So you want to know how to edge paint business cards?
When is comes to business cards, everyone is looking for that little something to set their cards off and make them stand out. Edge painting businesses cards is a great way of introducing a jolt of color and adds extra interest to your cards. Unfortunately, having your cards sent to a boutique printer or finisher for edge painting can be time consuming and expensive. So, here’s a step-by-step guide on how I painted the edges of my business cards.
Edge Painting Preparation
Before I started painting my cards, I took the cardboard backer from an old note pad to use as a mat. I’d recommend using a sturdy card as a mat for your cards to sit on. Newspaper or wax paper is very thin and wax paper is not absorbent at all, so you’ll likely have a lot of wet paint or ink sitting at the base of your card stack while you wait for your painted cards to dry.
Next, I knocked my cards into a block by holding them in a small stack (around 10-15 cards) making sure all my edges were as even as possible. This is probably the most important step. If you don’t get your cards knocked into a uniform block, chances are your paint will bleed and seep onto the faces and backs of your business cards.
I set a scrap piece of cardboard on top of my business cards to prevent any paint from getting on the face of my top card. I also used the card to help me press down on my stack of business cards when painting them. This distributed the pressure a little more evenly and helped me get a better end result by stopping me from getting any paint where I didn’t want it.
Edge Painting Your Business Cards
Once you have everything ready, grab your paint or ink and have at it! I decided to use a foam brush for applying the paint to my business cards as they give greater coverage than a regular paint brush. Start small with just a little paint at first. You can always add more or apply more coats if needed.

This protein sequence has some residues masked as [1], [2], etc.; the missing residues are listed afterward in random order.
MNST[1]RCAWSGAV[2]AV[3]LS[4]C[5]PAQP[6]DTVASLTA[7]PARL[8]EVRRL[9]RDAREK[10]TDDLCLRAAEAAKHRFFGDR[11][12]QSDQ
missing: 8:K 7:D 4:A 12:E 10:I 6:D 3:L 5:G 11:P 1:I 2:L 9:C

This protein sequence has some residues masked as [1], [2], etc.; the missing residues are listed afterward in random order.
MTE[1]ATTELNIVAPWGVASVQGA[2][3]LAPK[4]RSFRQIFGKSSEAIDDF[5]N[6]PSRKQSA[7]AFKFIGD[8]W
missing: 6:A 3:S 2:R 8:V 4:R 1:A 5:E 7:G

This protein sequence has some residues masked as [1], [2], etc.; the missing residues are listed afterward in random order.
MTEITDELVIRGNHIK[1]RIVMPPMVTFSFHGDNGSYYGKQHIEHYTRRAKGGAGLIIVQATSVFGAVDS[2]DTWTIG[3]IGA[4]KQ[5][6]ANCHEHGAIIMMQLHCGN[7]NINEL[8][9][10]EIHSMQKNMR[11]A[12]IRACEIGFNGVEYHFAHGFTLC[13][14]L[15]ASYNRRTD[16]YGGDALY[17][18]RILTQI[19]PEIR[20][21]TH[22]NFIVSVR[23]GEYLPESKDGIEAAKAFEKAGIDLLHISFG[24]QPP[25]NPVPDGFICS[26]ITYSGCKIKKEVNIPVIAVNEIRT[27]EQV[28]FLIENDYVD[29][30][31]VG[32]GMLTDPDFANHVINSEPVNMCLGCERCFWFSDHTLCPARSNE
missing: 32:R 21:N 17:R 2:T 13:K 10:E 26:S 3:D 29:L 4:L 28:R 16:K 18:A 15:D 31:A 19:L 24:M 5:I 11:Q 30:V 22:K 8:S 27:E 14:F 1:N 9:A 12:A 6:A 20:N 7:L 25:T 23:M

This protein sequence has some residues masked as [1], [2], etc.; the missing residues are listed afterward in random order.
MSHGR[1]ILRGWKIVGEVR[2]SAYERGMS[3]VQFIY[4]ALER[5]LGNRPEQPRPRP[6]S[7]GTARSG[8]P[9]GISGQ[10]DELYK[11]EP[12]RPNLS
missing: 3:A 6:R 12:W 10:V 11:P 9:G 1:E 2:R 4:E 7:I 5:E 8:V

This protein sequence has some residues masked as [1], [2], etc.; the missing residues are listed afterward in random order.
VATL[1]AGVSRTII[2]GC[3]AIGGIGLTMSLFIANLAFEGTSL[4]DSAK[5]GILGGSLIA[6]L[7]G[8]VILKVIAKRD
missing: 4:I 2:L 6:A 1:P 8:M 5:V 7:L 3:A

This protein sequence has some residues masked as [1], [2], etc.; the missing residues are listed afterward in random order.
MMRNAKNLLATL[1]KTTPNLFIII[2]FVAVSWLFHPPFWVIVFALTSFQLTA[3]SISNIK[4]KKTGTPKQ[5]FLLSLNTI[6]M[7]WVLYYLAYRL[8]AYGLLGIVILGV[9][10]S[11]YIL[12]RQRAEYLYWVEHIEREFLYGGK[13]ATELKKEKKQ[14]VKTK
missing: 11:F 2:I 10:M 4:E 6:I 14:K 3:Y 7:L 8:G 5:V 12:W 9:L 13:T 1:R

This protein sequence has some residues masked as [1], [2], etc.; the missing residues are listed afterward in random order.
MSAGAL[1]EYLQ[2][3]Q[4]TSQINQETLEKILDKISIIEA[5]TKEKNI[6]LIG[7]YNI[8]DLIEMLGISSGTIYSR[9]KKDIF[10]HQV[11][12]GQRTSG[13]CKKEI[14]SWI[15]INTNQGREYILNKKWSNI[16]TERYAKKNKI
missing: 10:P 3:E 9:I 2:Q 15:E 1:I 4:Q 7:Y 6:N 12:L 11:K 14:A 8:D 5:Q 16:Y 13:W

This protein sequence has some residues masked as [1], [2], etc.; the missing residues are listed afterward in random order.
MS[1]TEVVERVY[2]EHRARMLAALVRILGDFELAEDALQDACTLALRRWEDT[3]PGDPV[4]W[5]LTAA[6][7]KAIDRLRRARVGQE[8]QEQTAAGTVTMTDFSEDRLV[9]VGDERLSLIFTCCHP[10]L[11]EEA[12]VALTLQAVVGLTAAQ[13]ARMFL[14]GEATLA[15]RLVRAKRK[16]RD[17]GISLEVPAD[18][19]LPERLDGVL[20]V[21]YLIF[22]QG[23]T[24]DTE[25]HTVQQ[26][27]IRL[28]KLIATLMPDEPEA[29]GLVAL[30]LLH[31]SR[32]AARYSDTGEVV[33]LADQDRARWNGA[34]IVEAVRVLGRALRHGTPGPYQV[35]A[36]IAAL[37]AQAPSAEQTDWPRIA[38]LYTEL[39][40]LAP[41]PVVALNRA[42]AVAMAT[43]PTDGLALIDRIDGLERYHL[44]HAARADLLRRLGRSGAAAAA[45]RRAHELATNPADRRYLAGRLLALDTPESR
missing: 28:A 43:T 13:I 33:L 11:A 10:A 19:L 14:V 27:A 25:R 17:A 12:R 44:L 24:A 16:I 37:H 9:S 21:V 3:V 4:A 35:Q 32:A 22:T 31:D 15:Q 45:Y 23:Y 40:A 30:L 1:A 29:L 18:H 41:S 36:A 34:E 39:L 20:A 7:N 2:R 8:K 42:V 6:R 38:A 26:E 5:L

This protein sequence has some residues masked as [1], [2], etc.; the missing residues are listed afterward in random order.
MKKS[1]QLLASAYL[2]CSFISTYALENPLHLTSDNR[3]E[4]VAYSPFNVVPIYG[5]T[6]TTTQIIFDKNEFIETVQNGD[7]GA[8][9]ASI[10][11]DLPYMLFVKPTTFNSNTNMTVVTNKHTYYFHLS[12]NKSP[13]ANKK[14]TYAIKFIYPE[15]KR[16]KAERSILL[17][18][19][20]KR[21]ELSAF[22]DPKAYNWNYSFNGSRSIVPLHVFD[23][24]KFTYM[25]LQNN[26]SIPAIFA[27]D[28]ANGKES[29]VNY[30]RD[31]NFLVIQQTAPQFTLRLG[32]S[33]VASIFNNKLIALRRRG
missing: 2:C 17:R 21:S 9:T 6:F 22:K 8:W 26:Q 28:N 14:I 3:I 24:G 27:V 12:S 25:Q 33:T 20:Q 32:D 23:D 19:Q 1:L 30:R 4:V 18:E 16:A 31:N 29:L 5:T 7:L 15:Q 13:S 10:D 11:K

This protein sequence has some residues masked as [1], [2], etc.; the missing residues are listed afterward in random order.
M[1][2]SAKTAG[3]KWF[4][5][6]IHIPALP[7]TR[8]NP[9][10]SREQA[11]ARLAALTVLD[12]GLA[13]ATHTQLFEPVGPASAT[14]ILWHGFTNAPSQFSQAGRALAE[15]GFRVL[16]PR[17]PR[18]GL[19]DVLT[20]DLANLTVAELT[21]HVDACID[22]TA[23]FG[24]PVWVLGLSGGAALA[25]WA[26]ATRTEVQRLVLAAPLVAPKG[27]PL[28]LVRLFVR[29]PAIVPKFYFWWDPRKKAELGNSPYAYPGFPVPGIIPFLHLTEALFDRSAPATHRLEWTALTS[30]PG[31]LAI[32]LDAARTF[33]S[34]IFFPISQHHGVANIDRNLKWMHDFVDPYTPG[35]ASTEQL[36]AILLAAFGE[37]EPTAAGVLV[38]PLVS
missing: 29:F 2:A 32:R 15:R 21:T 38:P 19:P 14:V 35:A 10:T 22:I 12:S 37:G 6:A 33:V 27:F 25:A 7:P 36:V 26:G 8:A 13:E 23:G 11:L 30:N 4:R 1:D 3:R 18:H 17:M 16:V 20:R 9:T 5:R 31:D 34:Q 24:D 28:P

When I had all of my edges painted, I let my cards sit for about ten minutes, then did another coat checking for any areas that I may have missed, and touched them up as needed.
I left my painted business cards to dry for about an hour, then checked to see how they’d turned out. The cards had stuck together ever so slightly, so I gave them a gentle twist to free them up, then began inspecting them all. They turned out great! There were two or three cards that had some very minor bleeding on one side, so I took an eraser and gently rubbed over the acrylic paint to remove it before it had fully cured. I’d recommend doing this if you get any little areas where your paint slips over the edge of your cards as it cleans them up perfectly.
The End Result
After separating my cards, I laid them out on a table to let the painted edges fully dry overnight.
They looked even better after the paint had dried as the color had brightened up a little and the uneven tones had faded into a solid vein of bright orange.
- The thicker your cards, the more obvious your edges will look.
- Don’t try and paint a huge stack at once. This will lead to paint bleeding onto the faces of your cards.
- Use a bright color that compliments your card design, or a contrasting color that stands out
I hope this post was useful to anyone that’s attempting to edge paint their business cards. If you’ve painted your cards, let me know how they turned out. Or upload an image in the comments section, i’d love to see them!